NEW ORLEANS—Microsoft Corp. on Wednesday laid out the current road map for the release of its upcoming Longhorn client release, the upgrade to Windows XP.
The company plans to get the momentum going around Longhorn at its Professional Developer Conference in October, where many expect the first beta to be released. Microsoft will release a limited pre-beta of the Longhorn code at that conference, which developers can use to start to build applications against. The two formal Longhorn betas will follow in 2004, with the release to manufacturing expected in 2005, Will Poole, senior vice president of the Windows client, said on Wednesday.
In his keynote address titled “How We Achieve Life Immersion” at the (WinHEC) here, Poole also addressed speculation that Microsoft could have an interim client release before Longhorn, saying this is unlikely and there currently are no plans for this.
“Im sure many of you have wondered if we are going to do an interim release before Longhorn. That is something I dont expect us to do,” Poole said. “While the road from now to Longhorn is not super-short and we have a lot of things to do to get there, what you will see are a couple of major milestones on the way.
“The next major milestone from a developer perspective will be our Professional Developer Conference, so I urge you all to make sure the right people are attending PDC and get fully wired into the program as we begin that path to getting the product completed. This will be kicked off in-depth at the PDC in October,” he said.
The Road to Blackcomb
The Road to Blackcomb
Dave Thompson, corporate vice president of the Windows Server group, meanwhile, gave a road map for the Windows Server product in his keynote, titled “Windows Server Futures.” Thompson made no reference to a Longhorn server edition, saying that the next server release will be Blackcomb, the release to follow Longhorn.
There has been a lot of interest in the possibility of a Longhorn server release, ever since Microsoft Windows Server Senior Vice President Brian Valentine suggested earlier this year that there would be such a release.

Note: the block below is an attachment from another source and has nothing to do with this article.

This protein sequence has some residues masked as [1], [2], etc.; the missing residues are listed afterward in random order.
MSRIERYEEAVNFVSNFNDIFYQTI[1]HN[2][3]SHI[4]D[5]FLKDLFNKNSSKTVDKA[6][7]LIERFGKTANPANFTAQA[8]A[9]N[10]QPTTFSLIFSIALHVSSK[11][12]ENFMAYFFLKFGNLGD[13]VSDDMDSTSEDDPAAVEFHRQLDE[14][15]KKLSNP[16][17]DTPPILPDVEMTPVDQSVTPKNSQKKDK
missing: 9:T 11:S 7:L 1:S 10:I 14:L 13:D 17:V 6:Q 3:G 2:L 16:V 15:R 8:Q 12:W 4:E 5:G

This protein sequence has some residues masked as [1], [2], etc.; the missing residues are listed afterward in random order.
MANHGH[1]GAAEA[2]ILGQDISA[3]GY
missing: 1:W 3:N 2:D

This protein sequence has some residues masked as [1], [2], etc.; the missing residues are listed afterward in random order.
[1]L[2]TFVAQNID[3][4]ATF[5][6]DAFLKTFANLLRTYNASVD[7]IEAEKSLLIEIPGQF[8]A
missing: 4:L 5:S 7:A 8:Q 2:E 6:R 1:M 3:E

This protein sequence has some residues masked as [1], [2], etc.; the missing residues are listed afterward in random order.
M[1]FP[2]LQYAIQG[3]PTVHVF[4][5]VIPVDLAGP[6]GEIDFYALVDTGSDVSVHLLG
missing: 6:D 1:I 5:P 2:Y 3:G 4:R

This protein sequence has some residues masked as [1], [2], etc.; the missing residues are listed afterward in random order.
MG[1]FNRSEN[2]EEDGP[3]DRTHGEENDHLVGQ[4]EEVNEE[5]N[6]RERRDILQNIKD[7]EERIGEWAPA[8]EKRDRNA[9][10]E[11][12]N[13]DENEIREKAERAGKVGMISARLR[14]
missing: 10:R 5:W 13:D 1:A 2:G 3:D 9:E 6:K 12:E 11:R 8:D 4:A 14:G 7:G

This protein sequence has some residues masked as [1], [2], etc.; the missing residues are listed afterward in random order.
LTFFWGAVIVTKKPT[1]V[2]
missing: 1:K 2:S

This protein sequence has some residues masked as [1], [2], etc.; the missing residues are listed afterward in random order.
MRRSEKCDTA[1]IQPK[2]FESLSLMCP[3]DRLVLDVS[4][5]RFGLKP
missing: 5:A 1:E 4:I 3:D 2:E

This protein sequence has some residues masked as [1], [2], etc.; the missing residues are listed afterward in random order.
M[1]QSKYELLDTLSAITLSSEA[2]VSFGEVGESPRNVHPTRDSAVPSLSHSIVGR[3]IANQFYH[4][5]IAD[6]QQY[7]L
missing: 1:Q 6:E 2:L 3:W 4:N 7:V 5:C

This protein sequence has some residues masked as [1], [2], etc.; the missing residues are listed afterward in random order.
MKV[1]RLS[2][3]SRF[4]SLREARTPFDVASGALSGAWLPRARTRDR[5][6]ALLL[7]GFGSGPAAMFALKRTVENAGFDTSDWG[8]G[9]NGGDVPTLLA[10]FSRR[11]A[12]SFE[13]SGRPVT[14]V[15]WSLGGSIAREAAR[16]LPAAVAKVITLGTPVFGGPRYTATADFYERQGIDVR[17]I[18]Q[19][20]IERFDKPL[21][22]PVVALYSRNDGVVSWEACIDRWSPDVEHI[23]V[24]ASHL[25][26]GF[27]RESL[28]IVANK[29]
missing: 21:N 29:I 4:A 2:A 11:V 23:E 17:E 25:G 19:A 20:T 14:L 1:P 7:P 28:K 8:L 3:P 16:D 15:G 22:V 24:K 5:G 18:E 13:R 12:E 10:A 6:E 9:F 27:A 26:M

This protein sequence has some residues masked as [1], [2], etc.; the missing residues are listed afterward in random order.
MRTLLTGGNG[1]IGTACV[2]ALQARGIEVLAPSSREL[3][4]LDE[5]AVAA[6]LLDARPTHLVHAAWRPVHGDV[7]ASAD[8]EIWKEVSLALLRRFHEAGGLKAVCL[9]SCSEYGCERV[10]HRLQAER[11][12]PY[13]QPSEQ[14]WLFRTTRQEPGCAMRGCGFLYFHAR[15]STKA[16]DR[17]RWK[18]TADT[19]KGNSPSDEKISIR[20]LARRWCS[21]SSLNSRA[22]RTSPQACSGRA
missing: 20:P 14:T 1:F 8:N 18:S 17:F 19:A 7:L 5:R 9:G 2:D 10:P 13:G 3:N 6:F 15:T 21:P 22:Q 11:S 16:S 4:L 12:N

But other server executives immediately backtracked, saying there might be some type of Longhorn Limited server release or some other type of technology “bundle.” In a recent interview with eWEEK, Bill Veghte, corporate vice president of Microsofts Windows Server group, said some type of release is possible in that timeframe.
During his talk, Poole also said that the IT industrys problem is not the bad economy, anemic IT spending or slipping PC sales, but rather that consumers and enterprises believe that the technology they currently have is enough to meet their needs.
Poole said Microsoft and the rest of the industry are responsible because they are not giving customers compelling enough reasons to upgrade or buy new technology. “We have to build products and technologies that give people a reason to upgrade and become emerged in the new technology,” he said.
Gamers are a good set of customers for Microsoft, with 49 percent of Window gamers buying a new PC in the past 12 months and 24 percent in the last six months, while 68 percent use a discrete graphics card, he said.
The industry also needs to use experience-based engineering to drive sales into higher price ranges. This need is indicated by the fact that, in 1998, 15 percent of all PC systems sold for $1,000 or less, while in 2002 some 76 percent of all systems sold for $1,000 or less. The growth of Microsoft products like the Media Center PC and Tablet PC is driving customers to higher priced products as they offer them new experiences, he said.
Turning to Windows Server initiatives, Thompson said the key initiatives for Windows Server going forward include improving management and simplicity and enabling automation. Microsoft will be investing in its Dynamic Systems Initiative, consolidation technologies, Windows Storage Technologies and Small Business Server 2003, he said.
In the timeframe of the Longhorn Windows client release (2004 to 2005), Microsoft will develop custom System Definition Model (SDM) applications that are validated at design time, with that validation compatible with the data center environment, Thompson said.
Those custom SDM applications could then be deployed across a dynamic data center. Then, in the 2006 to 2007 timeframe, roughly that of Blackcomb, are a number of supported scenarios.
These include custom and third–party applications with built-in automation, fully automated software and resource provisioning, and business policy that directly drives changes in applications and resources, he said.
Enabling industry innovation through partnerships is a key goal for Microsoft and involves key challenges like sustainable innovation, flexible solution platforms and frictionless deployment, Thompson said.
News From WinHEC:
For more on WinHEC, check out our special section.